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Poor ability to slow heart rate predicts death after heart attack

May 18, 2006

Heart attack survivors who lack variability in their heart rate are at a greater risk of death, according to a paper in this week's issue of The Lancet. The study found that measuring the ability of the heart rate to slow down (heart rate deceleration capacity) was a better predictor of mortality after heart attack than current measures.

Studies suggest that the risk of death in patients who have had a heart attack can be reduced by implantation of a defibrillator. The gold-standard measure used to predict risk of death is the extent of impairment of the left-ventricle of the heart.

Georg Schmidt (Munich University of Technology, Munich, Germany) and colleagues investigated an alternative measure - heart rate deceleration capacity. A person's heart rate is not perfectly regular but varies with the breathing cycle, speeding with inspiration and slowing down on exhalation. Heart rate can also speed up with decreasing arterial pressure and slow down with increasing arterial pressure. The capacity of the heart rate to vary is a marker for wellbeing.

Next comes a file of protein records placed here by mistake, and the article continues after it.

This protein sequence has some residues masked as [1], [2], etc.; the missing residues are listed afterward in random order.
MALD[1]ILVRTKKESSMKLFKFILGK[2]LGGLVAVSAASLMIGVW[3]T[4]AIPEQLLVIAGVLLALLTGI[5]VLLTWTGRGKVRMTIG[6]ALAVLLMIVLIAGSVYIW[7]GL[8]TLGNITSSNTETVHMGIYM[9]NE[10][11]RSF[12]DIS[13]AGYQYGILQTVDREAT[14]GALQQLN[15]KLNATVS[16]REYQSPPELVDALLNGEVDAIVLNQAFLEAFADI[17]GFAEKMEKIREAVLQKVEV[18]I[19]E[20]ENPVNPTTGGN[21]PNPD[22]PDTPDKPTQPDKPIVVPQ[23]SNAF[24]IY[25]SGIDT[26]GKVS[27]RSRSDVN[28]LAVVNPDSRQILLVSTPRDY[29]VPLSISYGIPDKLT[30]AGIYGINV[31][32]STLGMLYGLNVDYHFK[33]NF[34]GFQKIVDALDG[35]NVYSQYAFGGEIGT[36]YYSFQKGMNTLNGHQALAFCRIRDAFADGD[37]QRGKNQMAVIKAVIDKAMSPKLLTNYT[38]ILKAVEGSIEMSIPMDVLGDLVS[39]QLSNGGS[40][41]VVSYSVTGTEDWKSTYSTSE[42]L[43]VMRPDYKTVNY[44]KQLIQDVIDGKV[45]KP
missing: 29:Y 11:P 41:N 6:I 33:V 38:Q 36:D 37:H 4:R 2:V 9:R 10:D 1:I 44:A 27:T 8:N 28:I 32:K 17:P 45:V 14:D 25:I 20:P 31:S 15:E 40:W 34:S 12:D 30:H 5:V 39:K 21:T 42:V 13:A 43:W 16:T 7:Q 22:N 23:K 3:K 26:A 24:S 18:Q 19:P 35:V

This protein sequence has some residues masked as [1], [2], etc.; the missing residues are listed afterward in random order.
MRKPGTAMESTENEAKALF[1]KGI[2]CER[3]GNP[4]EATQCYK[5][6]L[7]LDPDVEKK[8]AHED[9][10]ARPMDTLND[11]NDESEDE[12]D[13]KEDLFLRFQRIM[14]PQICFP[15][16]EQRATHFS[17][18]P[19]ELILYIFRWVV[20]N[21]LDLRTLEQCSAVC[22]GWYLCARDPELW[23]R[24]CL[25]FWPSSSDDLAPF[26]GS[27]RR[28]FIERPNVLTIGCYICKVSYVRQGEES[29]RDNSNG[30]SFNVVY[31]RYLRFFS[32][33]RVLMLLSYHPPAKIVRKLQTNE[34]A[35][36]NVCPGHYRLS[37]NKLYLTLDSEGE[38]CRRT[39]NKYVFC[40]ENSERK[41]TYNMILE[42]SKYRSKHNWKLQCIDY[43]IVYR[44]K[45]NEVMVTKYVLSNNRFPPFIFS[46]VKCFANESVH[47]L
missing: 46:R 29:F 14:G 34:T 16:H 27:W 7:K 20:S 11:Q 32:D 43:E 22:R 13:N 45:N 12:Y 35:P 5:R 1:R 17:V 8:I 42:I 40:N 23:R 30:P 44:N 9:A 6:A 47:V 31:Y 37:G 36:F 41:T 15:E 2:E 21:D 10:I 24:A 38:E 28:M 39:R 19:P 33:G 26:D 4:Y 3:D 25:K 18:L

By analysing data from 2,700 patients who had had a heart attack the investigators found that heart-rate deceleration capacity was a stronger predictor of mortality than the left ventricle impairment measure or standard measures of heart rate variability.

Professor Schmidt states: "Deceleration capacity substantially improves risk prediction in survivors of acute myocardial infarction [heart attack]...Our findings show that this new measure can detect high-risk patients even if the current gold-standard measure fails."

See also accompanying Comment.
Contact: Georg Schmidt, MD, Professor of Cardiology, Technische Universität München 1, Medizinische Klinik, Klinikum r.d.Isar, Ismaninger Str. 22, 81675, Munich, Germany. T) +49 89 41402352


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